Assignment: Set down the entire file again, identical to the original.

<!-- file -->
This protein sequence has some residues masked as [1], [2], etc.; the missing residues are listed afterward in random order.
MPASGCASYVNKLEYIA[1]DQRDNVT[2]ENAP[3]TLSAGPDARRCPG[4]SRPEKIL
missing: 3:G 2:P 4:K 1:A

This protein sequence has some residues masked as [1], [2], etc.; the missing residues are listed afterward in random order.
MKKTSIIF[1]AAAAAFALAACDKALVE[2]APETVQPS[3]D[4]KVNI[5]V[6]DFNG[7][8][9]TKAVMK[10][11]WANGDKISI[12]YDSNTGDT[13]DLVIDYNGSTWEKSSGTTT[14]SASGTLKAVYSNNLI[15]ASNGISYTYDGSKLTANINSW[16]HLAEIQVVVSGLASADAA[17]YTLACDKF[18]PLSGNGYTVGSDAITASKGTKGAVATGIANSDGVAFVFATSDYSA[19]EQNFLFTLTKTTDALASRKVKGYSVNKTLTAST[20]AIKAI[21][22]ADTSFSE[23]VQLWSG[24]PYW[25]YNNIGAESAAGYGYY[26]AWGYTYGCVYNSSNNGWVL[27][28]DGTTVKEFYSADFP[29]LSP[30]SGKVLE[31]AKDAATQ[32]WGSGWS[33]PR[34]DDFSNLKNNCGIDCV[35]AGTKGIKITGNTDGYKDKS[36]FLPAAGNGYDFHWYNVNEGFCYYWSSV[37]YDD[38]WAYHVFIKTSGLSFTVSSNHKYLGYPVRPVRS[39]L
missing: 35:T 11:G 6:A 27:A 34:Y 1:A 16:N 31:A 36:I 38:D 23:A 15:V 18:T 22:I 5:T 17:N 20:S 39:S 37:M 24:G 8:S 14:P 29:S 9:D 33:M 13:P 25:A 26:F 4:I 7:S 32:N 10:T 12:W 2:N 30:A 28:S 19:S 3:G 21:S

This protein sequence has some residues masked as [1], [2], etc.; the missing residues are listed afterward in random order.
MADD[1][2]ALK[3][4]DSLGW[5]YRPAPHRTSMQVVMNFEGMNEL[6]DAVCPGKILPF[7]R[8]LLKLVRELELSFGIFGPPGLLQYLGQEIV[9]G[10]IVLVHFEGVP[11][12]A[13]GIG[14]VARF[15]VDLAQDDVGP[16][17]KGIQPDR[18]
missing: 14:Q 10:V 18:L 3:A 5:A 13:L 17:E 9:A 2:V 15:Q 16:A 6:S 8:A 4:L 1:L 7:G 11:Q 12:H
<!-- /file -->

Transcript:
This protein sequence has some residues masked as [1], [2], etc.; the missing residues are listed afterward in random order.
MPASGCASYVNKLEYIA[1]DQRDNVT[2]ENAP[3]TLSAGPDARRCPG[4]SRPEKIL
missing: 3:G 2:P 4:K 1:A

This protein sequence has some residues masked as [1], [2], etc.; the missing residues are listed afterward in random order.
MKKTSIIF[1]AAAAAFALAACDKALVE[2]APETVQPS[3]D[4]KVNI[5]V[6]DFNG[7][8][9]TKAVMK[10][11]WANGDKISI[12]YDSNTGDT[13]DLVIDYNGSTWEKSSGTTT[14]SASGTLKAVYSNNLI[15]ASNGISYTYDGSKLTANINSW[16]HLAEIQVVVSGLASADAA[17]YTLACDKF[18]PLSGNGYTVGSDAITASKGTKGAVATGIANSDGVAFVFATSDYSA[19]EQNFLFTLTKTTDALASRKVKGYSVNKTLTAST[20]AIKAI[21][22]ADTSFSE[23]VQLWSG[24]PYW[25]YNNIGAESAAGYGYY[26]AWGYTYGCVYNSSNNGWVL[27][28]DGTTVKEFYSADFP[29]LSP[30]SGKVLE[31]AKDAATQ[32]WGSGWS[33]PR[34]DDFSNLKNNCGIDCV[35]AGTKGIKITGNTDGYKDKS[36]FLPAAGNGYDFHWYNVNEGFCYYWSSV[37]YDD[38]WAYHVFIKTSGLSFTVSSNHKYLGYPVRPVRS[39]L
missing: 35:T 11:G 6:A 27:A 34:Y 1:A 16:N 31:A 36:I 38:D 23:A 15:V 18:T 22:I 5:T 17:N 20:S 39:S 37:M 24:G 8:S 14:P 29:S 9:D 33:M 13:P 25:A 26:F 4:I 7:S 32:N 10:T 12:W 2:N 30:A 28:S 19:S 3:G 21:S

This protein sequence has some residues masked as [1], [2], etc.; the missing residues are listed afterward in random order.
MADD[1][2]ALK[3][4]DSLGW[5]YRPAPHRTSMQVVMNFEGMNEL[6]DAVCPGKILPF[7]R[8]LLKLVRELELSFGIFGPPGLLQYLGQEIV[9]G[10]IVLVHFEGVP[11][12]A[13]GIG[14]VARF[15]VDLAQDDVGP[16][17]KGIQPDR[18]
missing: 14:Q 10:V 18:L 3:A 5:A 13:L 17:E 9:A 2:V 15:Q 16:A 6:S 8:A 4:L 1:L 7:G 11:Q 12:H